Why print unpacked list of number return a sequence of number in the same line

I tested the code below but didn’t understand why it didn’t print number line by line.


lst = [1, 2, 3, 4]


1 2 3 4



Is there any expert can explain the details behind that behavior? Thanks in advance.

print(*lst) is effectively print(1, 2, 3, 4) in this case. The only newline is added by the print statement at the end, not between every argument.


Not too sure why you expected what you expected.

The * is an iteration as in print(*'Hello')

Maybe a better example is if say you want to 4 empty lines:
{edit: this is more of a ‘use case’ rather than an example of ‘unpacking’. Sorry if it caused any confusion}

To get the output you expected, you’d need something like this:
for element in lst: print(element)

Did you notice that earlier today I send you a solution to get the result which you expected here?

I suggest you checking the documentation:

Focus on the arguments sep and end.

As Skip says print(*lst) is equivalent to doing print(1, 2, 3, 4) so all the output is on the same line, seperated by spaces.

If you want the output on separate lines you can either call print for each item separately:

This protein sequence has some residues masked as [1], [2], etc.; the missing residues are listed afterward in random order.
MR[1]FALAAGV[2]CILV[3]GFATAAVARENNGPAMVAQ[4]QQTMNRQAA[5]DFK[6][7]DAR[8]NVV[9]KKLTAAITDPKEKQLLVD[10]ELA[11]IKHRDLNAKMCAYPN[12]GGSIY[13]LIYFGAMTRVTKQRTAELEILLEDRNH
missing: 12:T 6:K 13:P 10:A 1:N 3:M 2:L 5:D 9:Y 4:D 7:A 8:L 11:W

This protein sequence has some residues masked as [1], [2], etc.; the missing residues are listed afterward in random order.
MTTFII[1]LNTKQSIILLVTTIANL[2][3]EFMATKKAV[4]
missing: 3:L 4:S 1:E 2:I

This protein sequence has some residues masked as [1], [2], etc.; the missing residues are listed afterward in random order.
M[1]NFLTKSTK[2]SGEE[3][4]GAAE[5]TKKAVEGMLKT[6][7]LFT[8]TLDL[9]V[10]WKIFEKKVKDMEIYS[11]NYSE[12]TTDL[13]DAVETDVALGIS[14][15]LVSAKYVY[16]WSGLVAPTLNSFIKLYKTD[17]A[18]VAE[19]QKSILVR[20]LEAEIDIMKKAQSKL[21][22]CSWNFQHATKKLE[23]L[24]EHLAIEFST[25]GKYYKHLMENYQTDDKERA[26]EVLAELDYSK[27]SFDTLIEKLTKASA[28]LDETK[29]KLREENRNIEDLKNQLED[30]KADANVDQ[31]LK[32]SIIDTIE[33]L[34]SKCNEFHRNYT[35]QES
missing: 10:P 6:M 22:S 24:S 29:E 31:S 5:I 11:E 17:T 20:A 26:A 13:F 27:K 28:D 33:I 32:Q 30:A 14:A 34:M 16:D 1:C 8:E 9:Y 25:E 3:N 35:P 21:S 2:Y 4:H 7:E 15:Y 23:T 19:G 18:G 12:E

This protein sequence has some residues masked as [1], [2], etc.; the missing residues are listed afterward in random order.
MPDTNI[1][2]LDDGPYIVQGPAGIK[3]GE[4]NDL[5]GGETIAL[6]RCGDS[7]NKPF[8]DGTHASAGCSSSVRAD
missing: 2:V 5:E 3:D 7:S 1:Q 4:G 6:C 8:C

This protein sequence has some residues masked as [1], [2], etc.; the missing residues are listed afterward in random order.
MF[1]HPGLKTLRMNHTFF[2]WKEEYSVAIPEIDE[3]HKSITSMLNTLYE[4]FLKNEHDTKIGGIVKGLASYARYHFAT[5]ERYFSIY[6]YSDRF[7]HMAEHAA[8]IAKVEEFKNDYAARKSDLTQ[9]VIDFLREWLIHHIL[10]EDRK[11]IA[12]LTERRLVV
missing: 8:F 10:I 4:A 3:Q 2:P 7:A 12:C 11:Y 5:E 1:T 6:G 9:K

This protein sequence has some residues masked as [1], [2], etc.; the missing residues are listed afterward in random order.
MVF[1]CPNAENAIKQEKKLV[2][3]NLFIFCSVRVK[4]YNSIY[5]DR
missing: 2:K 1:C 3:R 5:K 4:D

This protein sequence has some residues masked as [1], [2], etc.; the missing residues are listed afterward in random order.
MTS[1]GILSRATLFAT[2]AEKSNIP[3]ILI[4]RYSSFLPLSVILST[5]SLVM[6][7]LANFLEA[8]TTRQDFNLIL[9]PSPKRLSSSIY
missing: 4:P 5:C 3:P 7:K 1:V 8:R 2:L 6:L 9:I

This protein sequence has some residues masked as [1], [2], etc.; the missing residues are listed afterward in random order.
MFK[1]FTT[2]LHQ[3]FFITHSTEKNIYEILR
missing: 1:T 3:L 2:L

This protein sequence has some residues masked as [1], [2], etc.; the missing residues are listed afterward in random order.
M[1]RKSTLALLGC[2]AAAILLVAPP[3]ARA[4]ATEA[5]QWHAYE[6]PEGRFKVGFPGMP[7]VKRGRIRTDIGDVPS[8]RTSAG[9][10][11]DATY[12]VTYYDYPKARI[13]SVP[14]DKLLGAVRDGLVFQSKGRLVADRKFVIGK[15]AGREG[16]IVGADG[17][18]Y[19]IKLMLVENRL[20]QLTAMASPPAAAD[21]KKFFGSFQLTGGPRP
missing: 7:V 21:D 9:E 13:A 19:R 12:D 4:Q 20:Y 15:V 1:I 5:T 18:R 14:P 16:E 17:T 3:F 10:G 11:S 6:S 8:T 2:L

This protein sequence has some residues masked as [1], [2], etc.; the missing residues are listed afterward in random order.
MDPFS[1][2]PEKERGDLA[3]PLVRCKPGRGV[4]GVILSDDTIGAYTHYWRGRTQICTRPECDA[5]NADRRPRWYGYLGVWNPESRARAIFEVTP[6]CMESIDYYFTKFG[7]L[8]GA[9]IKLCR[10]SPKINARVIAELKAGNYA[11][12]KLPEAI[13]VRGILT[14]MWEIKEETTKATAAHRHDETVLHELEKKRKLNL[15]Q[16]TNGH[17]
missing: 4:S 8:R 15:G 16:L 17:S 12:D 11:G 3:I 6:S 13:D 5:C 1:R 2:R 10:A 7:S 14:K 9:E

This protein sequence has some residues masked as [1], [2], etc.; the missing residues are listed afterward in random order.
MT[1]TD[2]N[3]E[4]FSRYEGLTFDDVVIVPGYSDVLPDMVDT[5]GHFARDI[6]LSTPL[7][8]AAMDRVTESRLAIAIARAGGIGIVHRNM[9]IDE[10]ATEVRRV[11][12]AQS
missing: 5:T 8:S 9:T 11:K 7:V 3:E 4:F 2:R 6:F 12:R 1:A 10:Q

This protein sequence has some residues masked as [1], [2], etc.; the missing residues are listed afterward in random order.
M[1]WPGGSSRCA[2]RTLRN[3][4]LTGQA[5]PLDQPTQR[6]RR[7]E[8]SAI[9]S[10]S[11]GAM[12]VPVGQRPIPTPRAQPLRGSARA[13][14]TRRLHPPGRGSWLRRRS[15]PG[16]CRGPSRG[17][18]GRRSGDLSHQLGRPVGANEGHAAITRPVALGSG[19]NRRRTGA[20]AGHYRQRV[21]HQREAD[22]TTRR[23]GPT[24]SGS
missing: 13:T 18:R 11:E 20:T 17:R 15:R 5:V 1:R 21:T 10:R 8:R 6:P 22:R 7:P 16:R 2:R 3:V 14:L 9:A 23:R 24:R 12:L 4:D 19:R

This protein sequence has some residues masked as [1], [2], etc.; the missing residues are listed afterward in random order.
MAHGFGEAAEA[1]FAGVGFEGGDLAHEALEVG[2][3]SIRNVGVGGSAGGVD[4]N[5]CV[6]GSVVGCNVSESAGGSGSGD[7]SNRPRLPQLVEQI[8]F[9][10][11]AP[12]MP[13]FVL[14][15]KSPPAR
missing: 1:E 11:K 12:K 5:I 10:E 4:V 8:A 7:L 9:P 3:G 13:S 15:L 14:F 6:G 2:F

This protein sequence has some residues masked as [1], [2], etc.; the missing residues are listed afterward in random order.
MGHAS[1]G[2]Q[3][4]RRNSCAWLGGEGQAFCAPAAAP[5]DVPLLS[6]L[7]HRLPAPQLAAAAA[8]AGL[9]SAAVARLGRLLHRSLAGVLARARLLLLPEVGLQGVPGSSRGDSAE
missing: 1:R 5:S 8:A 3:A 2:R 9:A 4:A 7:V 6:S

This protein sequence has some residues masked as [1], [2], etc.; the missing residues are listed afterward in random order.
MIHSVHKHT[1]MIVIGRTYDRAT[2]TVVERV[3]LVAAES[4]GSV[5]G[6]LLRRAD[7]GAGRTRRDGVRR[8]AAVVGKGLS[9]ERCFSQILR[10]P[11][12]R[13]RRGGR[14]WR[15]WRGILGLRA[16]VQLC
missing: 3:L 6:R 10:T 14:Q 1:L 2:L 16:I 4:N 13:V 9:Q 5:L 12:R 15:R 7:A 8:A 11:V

for item in lst:

or tell print to use a newline as the seperator:

print(*lst, sep='\n')

Huang, I see you used ' * ' here and in your other topic and you got unexpected results both times. ' * ' is used to feed the members of a group data object one by one instead of as a single group object. It is normally used inside of a def(): function block to feed argument values to the function. Python is amazingly flexible and is happy to let you use it in a print() function. However, you should probably not use ' * ' before learning more basic Python and FULLY understand WHEN to use ' * '.

Rob came close to explaining but maybe his answer was lost in the other detail.

“Iterate” means ‘to repeat an action’. In Python the action is ‘feed group members one at a time’.   * is an iterator instruction.

Did you run Rob’s print(*'Hello') example?

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I got it. Thanks for your helps. Now I can understand more about unpack.